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During my research at MICA on the 1984 Sikh riots, the most obvious property of a crowd kept popping up. The fact that crowds amplify sentiments. It’s only natural after all.
If one wants to be a part of the crowd or be heard in one, you have to be more extreme than them all.
The result is that your group turns into a group of extremists, really. All raging to out-do the other and yet show loyalty to the group’s thought and cause.
The online world isn’t much different if you ask me. These rules of the crowd apply just as much.
People tend to react in extremes in the online world. They either love you or they hate you. This may be common in today’s world but it’s accentuated by the fact that online you’re competing for popularity, page views, subscribers, followers with only your words to stand for you. And since CAPS is considered bad manners, you’ve only got biting words at your disposal.
A dislike for a brand’s campaign can suddenly spiral into a I-hate-brand-X campaign with bloggers sporting buttons and hacking you down on twitter. After all, the stronger my point of view, the more peopel are bound to take me seriously. Plus the stronger my words, the more likely you are to read on.
Reacting vs Responding
With such little time left for reflection
with 20 tweets a minute
with 10 feeds updates an hour
you really have such little time to process information you read. And the constant need to be a part of the conversation and be one with th group means we’re all often reacting rather than responding. (Amazon Fail)
Notice the sudden outrage at the Amazon story #AmazonFail
This is especially worrisome if you agree that ”If things are happening too fast, you may not ever fully experience emotions about other people’s psychological states” (Twitter and Facebook could harm moral values, scientists warn)
This reaction is often exaggerated by social media socialites and turns outrage into a true blue e-riot.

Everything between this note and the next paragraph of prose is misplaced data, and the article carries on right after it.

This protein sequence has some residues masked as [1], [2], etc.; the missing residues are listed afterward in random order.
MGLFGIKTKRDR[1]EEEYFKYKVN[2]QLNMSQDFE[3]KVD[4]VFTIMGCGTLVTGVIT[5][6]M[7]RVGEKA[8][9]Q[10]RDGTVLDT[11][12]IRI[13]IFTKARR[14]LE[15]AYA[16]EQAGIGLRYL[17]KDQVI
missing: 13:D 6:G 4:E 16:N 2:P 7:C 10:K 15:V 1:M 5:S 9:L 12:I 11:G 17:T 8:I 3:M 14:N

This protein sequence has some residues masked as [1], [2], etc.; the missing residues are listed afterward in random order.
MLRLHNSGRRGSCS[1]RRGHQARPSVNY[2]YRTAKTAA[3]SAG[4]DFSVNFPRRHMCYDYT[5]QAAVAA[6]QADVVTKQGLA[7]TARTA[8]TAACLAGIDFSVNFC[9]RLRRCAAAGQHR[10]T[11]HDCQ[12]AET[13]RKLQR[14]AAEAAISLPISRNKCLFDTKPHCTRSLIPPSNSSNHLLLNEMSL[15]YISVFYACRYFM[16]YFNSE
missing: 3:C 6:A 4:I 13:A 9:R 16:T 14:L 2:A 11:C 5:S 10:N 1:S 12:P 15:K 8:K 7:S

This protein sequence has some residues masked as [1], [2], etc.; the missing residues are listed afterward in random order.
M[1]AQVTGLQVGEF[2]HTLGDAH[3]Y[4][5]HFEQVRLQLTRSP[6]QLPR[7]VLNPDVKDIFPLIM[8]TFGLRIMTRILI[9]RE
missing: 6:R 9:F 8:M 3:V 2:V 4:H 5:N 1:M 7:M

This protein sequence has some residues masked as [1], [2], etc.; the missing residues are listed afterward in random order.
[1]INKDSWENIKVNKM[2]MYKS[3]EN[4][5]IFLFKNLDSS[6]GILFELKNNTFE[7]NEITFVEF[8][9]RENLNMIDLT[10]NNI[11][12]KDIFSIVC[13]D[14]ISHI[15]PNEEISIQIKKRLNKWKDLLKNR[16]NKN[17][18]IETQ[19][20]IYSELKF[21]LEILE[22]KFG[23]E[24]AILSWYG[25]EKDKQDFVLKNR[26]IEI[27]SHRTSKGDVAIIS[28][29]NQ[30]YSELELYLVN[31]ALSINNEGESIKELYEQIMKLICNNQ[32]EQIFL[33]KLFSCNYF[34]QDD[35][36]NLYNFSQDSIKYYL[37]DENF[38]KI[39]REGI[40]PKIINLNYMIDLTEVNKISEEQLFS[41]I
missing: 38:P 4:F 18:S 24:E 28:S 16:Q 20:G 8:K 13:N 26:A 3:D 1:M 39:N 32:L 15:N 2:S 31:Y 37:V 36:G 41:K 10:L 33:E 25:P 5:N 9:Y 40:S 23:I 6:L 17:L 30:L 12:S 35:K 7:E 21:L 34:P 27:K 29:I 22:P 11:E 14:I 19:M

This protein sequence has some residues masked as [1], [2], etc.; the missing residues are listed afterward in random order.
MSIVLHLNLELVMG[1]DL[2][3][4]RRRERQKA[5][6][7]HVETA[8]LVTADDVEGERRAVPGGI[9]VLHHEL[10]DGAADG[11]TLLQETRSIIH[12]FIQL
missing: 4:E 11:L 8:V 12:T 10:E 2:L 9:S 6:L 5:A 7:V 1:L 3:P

Now this is where the power gets to your head. The 66 odd subscribers I have and how I can use them to show this person/company/brand that I can ‘screw their happiness’.
Outrage is more justice seeking and serves as a good warning (in my humble opinion). While the second one is plain vindictive.
Coke did this campaign with bloggers some time back where they asked them
to give some of their home page to their new brand i9. In return they sent
them a cool usb-fridge. To say thank you ofcourse.
Now outrage would be saying coke shouldn’t have done this. why buy bloggers off. unfair. boo.
But what really happened is plain vindictive -
Bloggers who were not a aprt of the campaign starting trashing coke left right and centre. Perhaps they were jealous. Perhaps they hated the idea of bloggers being bought. But then they weren’t being bought, right? so why all the fuss?
Prenu coughed just like me.
She also walked like me.
Ate the things I liked and liked the people I liked too.
She was the tiniest kiddo in my neighbourhood and I suppose she wanted to be me. Afterall I was clearly the eldest person around and therefore cooler I suppose (or just nicer, I never was cool)
She observed me all the time (it was quite freaky if you ask me).
There’s a brand in the market that’s pretty much Vicks’ Prenu. It looks just liek Vicks form a distance, though it isn’t a counterfeit. The packaging, the choice of colours, it all gives you the unblocked feeling of being around Vicks. And mind you, it’s worked wonders for them. From a no-brand to an almost-know-brand, the team’s convinced the brand’s going places.
So when someone suggests a new design and look, it’s only natural for the management to balk at them. After all, who in their right mind would change something that’s doing well.
But ofcourse there’s something wrong with that thinking (else I wouldn’t be writing a post about it, now would i)
Vicks’ Prenu is a small brand today. It managed huge gains by virtue of imitation. But sadly it’ll always remain an imitation. A copy. A me-too. A wannabe.
It’ll grow. A lot. And that’ll be great. But then it’ll stop. Like really.
Imitation doesn’t work for ambitious brands. The ones who want to kick the leader off his pedestal. It works great for those who wants a piece of the market-pie, albeit a small one.
At some point of time when you’re nearing the market leader, when you’re available at the same shelves, you’re advertising in the same expensive papers and TV channels… someone’s bound to notice that you’re a rip-off. And really, why’d I buy a me-too when I can get the real thing?
But then, how do you convince a client that what’s been working for him these past years won’t work any more…